Tim's Twitter Listening Party - "Strangeways, Here We Come" with Stephen Street (Sep. 28, 2020)

Bluebirds

Well-Known Member
33 years old. Crikey. I remember listening to it for the first time in 1990 and thinking 3 years earlier was a mystical time zone.

Not sure if it's my favourite Smith's album but it is certainly the most lush and, for those of who were late to the party, there is a poignancy to Strangeways which will never be diminished.
 

joe frady

Vile Refusenik
According to Wiki - The cover of the single is a picture of British actor and singer Murray Head from a still of the 1966 film The Family Way (a movie that would also be the source of the photograph on the cover of "I Started Something I Couldn't Finish")

Uncropped.

The Family Way 1966 lobby card.jpg


Sourced by the supreme dudes at...

https://twitter.com/deadposhuk/

And the full Avril, with the restoration of the Pickled Wilfred...

The Family Way 1966 lobby card 2.jpg



Stop me alt cover.jpg


.
 

Gregor Samsa

I straighten up, and my position is one of hope.
Their most uneven. Some proper masterpieces (Dreamt, Share, Vulgar) rub shoulders with some real clunkers (Birthday, Elbow - both contenders for their worst ever songs). Furthermore, I’ve always felt that Stop Me is kind of overrated, and I’ve never gotten into Disco Dancer. Rush, Coma and Started, however, are all magnificent songs.

Love the feel of the album, though. It’s very wistful, very English. And the production is warm and rich.

I’ll give the album as a whole 8/10.
 
M

Mandingo

Guest
I always thought it had spooky serial killer atmosphere - like he was disappearing into fog. I wonder if it was the precursor of Jack the Ripper?
Perhaps or he just happened to spot the link to the venue when he last played there, he always has some local knowledge that he slips in wherever he plays but that was particularly clever.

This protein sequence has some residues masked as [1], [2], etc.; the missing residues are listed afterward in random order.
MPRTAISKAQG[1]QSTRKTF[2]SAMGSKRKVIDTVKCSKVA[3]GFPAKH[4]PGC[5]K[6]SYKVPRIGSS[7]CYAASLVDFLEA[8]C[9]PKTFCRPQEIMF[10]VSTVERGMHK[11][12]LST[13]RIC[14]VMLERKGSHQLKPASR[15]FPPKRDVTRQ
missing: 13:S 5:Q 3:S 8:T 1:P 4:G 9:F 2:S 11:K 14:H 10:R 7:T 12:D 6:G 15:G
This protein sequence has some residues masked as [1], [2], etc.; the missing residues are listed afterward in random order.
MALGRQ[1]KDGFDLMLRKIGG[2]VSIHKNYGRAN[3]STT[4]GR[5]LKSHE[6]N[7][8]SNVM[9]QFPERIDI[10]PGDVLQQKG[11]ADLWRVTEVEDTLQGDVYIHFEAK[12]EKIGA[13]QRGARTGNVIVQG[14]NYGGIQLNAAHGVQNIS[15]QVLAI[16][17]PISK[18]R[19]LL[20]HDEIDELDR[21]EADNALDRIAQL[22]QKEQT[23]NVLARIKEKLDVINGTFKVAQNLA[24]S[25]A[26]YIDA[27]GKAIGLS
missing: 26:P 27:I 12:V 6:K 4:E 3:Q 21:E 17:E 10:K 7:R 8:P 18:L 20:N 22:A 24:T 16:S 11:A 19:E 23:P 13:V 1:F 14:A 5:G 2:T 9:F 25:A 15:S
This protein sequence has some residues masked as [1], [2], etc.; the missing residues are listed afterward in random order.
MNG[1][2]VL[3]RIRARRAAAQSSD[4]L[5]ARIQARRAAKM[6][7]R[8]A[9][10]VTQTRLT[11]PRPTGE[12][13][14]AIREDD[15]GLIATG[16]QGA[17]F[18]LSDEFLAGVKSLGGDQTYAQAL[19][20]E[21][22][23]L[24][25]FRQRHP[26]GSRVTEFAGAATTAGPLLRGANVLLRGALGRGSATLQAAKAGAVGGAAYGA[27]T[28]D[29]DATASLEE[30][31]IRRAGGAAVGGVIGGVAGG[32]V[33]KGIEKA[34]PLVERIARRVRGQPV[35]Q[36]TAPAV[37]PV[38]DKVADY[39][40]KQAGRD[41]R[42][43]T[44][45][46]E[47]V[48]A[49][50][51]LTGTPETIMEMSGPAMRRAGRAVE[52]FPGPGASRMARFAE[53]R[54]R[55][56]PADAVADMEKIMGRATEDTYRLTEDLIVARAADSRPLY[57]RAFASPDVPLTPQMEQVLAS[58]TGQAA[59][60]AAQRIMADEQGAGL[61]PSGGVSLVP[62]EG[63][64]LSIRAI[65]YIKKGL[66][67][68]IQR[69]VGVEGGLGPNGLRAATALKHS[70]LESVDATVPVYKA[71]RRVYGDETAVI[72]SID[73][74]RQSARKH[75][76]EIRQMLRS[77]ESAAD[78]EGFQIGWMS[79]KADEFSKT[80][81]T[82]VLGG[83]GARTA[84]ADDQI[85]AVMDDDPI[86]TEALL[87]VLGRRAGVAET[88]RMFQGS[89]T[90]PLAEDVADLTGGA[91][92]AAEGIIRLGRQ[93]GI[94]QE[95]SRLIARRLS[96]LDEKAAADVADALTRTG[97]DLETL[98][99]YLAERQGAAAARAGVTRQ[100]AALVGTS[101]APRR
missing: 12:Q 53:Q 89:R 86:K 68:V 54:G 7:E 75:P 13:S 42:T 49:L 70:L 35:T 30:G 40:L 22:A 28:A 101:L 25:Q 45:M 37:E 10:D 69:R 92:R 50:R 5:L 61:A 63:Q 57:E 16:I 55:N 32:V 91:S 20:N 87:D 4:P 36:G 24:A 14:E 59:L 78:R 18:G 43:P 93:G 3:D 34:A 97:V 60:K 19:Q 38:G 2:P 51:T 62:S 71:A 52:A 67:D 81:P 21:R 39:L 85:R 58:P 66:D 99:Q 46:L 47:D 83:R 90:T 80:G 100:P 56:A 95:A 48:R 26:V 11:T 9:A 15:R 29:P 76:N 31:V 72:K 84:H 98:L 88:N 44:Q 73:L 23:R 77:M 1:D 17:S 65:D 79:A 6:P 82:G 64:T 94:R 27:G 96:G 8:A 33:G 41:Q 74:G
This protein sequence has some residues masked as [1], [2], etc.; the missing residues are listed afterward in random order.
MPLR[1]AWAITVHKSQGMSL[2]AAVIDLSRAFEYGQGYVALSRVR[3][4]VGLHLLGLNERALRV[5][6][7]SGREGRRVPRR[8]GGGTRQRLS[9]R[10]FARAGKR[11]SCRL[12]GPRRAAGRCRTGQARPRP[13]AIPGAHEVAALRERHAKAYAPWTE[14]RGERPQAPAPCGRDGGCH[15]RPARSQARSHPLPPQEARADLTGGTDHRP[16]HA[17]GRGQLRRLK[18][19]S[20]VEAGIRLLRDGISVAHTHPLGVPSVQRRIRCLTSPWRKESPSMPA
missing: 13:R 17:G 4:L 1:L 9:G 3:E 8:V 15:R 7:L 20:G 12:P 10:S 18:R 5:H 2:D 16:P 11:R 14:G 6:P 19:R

I always thought it had spooky serial killer atmosphere - like he was disappearing into fog. I wonder if it was the precursor of Jack the Ripper?
I'm always surprised when people hate on Death At One's Elbow. I have a soft spot for it, I LOVE the gory lyrics in combination with the weird "country"/rockabilly/psychobilly vibe. It's Strangeways' Vicar In A Tutu.

Maybe it's because I'm also a big Misfits fan and thematically it always reminded me of something they could have done (the fact that M sings it as a warning to "Glenn" probably helped, although that's obviously just a coincidence.)

The click track and sound effects at the beginning are such a great kick-off. It's also the only song Johnny did backing vocals on. "His tremulous quaver on Death at one’s elbow is a honeyed flow, although he insists that he cannot sing."

Bit of background on the lyrics from Mozipedia:

"It was significant that the song’s title was taken from the diaries of 60s playwright Joe Orton, beaten to death with a hammer by his lover Kenneth Halliwell in 1967. Returning to his home in Leicester the day before his mother’s funeral on 28 December 1966, Orton wrote: ‘As the corpse is downstairs in the main living room it means going out or watching television with death at one’s elbow.’"
 
Last edited:

Hovis Lesley

Well-Known Member
I'm always surprised when people hate on Death At One's Elbow. I have a soft spot for it, I LOVE the gory lyrics in combination with the weird "country"/rockabilly/psychobilly vibe. It's Strangeways' Vicar In A Tutu.
Maybe it's because I'm also a big Misfits fan and thematically it always reminded me of something they could have done (the fact that M sings it as a warning to "Glenn" probably helped, although that's obviously just a coincidence.)
The click track and sound effects at the beginning are such a great kick-off. It's also the only song Johnny did backing vocals on. "His tremulous quaver on Death at one’s elbow is a honeyed flow, although he insists that he cannot sing."

Bit of background on the lyrics from Mozipedia:

"It was significant that the song’s title was taken from the diaries of 60s playwright Joe Orton, beaten to death with a hammer by his lover Kenneth Halliwell in 1967. Returning to his home in Leicester the day before his mother’s funeral on 28 December 1966, Orton wrote: ‘As the corpse is downstairs in the main living room it means going out or watching television with death at one’s elbow.’"
I, personally, find that rockabilly riff completely unremarkable on Elbow. A pedestrian effort, and perhaps starkly so given the lushness of other tracks.